The framers of the Constitution have included a few Articles targeting to enhance the socio-economic status of workers. The Directive Principles of State Policy (‘DPSP’) was therefore introduced to promote the prosperity and well-being of the people. These are state principles that call for constructive action and directives to legislators and the administration to secure and develop the socio-economic wellbeing of the public. The actual idea of the constitution is brought to life through Directive Principles of State Policy and the Fundamental Rights. The idea of the welfare of the workers is also pointed out in the Preamble as “Justice, social, economic and political”. The importance of preserving and defending the dignity of human labour has been codified in Chapter III of the Constitution dealing with Fundamental Rights (Articles 16, 19, 23 and 24) and Chapter IV dealing with Directive Principles of State Policy (Articles 39, 41, 42, 43, 43A and 54).
Articles 42 and 43 show deep concerns for the welfare of the workers, wherein, Article 42 states “The State shall make provision for securing just and humane conditions of work and for maternity relief.” And Article 43 states “The State shall endeavour to secure, by suitable legislation or economic organization or in any other way, to all workers, agricultural, industrial or otherwise, work, a living wage, conditions of work ensuring a decent standard of life and full enjoyment of leisure and social and cultural opportunities and, in particular, the State shall endeavour to promote cottage industries on an individual or co-operative basis in rural areas.”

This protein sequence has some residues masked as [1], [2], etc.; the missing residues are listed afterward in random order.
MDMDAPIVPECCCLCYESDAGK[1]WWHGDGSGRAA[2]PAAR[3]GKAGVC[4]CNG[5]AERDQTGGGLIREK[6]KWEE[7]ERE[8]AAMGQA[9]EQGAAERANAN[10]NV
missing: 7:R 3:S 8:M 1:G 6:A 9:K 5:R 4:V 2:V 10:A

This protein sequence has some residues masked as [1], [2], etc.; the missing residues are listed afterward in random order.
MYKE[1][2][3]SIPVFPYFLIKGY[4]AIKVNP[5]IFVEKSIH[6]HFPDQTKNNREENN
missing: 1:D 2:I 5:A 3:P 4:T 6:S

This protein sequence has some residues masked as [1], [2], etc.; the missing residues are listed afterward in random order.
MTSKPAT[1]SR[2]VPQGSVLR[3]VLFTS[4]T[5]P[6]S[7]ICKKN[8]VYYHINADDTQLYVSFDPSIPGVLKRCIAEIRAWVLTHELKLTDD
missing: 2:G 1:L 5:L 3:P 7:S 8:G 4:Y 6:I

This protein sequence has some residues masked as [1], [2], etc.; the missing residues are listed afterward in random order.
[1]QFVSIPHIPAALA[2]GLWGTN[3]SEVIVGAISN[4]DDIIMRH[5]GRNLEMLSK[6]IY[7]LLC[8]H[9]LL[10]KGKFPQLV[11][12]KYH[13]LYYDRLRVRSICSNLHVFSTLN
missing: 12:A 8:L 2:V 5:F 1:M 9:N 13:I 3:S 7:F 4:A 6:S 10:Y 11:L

Even if the courts are unable to implement the Direct Principles of State Policies, they must interpret them to protect workers’ welfare. In many cases, Article 42 serves as the foundation for a plethora of labour laws. For example, in the case of Municipal Corporation of Delhi V. Female Workers (muster roll), maternity leave was granted to regular female workers, but not to muster roll female workers because their service had not been regularized. As a result, they were not eligible for such leave. Hence, the honourable Supreme Court invoked Article 42 and the concept of social justice conceded the demand of these female workers for maternity leave.
Mirroring the judgment, the Maternity Benefit Act, 1961 has aimed to ensure that women employees including birth mothers, commissioning and adoptive mothers have been provided with maternity benefits. The Maternity Benefit Act is also extended to cases of miscarriage, termination of pregnancy, tubectomy, etc.